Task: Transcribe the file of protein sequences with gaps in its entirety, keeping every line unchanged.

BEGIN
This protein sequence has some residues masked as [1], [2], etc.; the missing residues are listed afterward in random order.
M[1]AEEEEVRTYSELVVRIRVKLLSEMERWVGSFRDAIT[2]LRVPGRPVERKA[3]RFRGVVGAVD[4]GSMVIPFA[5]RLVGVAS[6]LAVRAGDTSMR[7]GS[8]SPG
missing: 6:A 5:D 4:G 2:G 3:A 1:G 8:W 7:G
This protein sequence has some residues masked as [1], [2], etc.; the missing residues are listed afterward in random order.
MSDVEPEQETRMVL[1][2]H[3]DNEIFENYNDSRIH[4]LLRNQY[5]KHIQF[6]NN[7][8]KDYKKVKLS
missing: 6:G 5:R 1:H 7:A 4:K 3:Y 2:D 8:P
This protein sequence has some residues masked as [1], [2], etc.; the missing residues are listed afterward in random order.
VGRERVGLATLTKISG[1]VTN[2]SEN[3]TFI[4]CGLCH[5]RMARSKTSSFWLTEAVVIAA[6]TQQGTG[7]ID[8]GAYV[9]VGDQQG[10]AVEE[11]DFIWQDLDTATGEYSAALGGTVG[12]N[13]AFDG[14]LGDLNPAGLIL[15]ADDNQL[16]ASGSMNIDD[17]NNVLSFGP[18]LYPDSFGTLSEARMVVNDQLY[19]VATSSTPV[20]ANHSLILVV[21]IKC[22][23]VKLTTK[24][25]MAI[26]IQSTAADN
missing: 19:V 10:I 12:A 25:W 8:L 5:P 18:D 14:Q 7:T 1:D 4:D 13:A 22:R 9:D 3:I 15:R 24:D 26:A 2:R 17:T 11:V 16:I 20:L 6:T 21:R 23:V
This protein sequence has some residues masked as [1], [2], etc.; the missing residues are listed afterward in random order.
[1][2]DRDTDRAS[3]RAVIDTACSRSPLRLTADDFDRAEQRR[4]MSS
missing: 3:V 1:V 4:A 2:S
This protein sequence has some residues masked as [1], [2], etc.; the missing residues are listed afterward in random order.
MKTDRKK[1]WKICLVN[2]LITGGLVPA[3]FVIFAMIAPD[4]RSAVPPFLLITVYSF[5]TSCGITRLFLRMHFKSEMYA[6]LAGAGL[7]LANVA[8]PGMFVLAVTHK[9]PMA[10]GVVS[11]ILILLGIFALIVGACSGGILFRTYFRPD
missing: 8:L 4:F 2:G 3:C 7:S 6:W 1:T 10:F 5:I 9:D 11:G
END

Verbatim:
This protein sequence has some residues masked as [1], [2], etc.; the missing residues are listed afterward in random order.
M[1]AEEEEVRTYSELVVRIRVKLLSEMERWVGSFRDAIT[2]LRVPGRPVERKA[3]RFRGVVGAVD[4]GSMVIPFA[5]RLVGVAS[6]LAVRAGDTSMR[7]GS[8]SPG
missing: 6:A 5:D 4:G 2:G 3:A 1:G 8:W 7:G
This protein sequence has some residues masked as [1], [2], etc.; the missing residues are listed afterward in random order.
MSDVEPEQETRMVL[1][2]H[3]DNEIFENYNDSRIH[4]LLRNQY[5]KHIQF[6]NN[7][8]KDYKKVKLS
missing: 6:G 5:R 1:H 7:A 4:K 3:Y 2:D 8:P
This protein sequence has some residues masked as [1], [2], etc.; the missing residues are listed afterward in random order.
VGRERVGLATLTKISG[1]VTN[2]SEN[3]TFI[4]CGLCH[5]RMARSKTSSFWLTEAVVIAA[6]TQQGTG[7]ID[8]GAYV[9]VGDQQG[10]AVEE[11]DFIWQDLDTATGEYSAALGGTVG[12]N[13]AFDG[14]LGDLNPAGLIL[15]ADDNQL[16]ASGSMNIDD[17]NNVLSFGP[18]LYPDSFGTLSEARMVVNDQLY[19]VATSSTPV[20]ANHSLILVV[21]IKC[22][23]VKLTTK[24][25]MAI[26]IQSTAADN
missing: 19:V 10:I 12:A 25:W 8:L 5:P 18:D 14:Q 7:T 1:D 4:D 13:A 22:R 9:D 3:I 15:R 24:D 26:A 2:R 17:T 11:V 16:I 20:L 6:T 21:R 23:V
This protein sequence has some residues masked as [1], [2], etc.; the missing residues are listed afterward in random order.
[1][2]DRDTDRAS[3]RAVIDTACSRSPLRLTADDFDRAEQRR[4]MSS
missing: 3:V 1:V 4:A 2:S
This protein sequence has some residues masked as [1], [2], etc.; the missing residues are listed afterward in random order.
MKTDRKK[1]WKICLVN[2]LITGGLVPA[3]FVIFAMIAPD[4]RSAVPPFLLITVYSF[5]TSCGITRLFLRMHFKSEMYA[6]LAGAGL[7]LANVA[8]PGMFVLAVTHK[9]PMA[10]GVVS[11]ILILLGIFALIVGACSGGILFRTYFRPD
missing: 8:L 4:F 2:G 3:C 7:S 6:W 1:T 10:F 5:I 9:D 11:G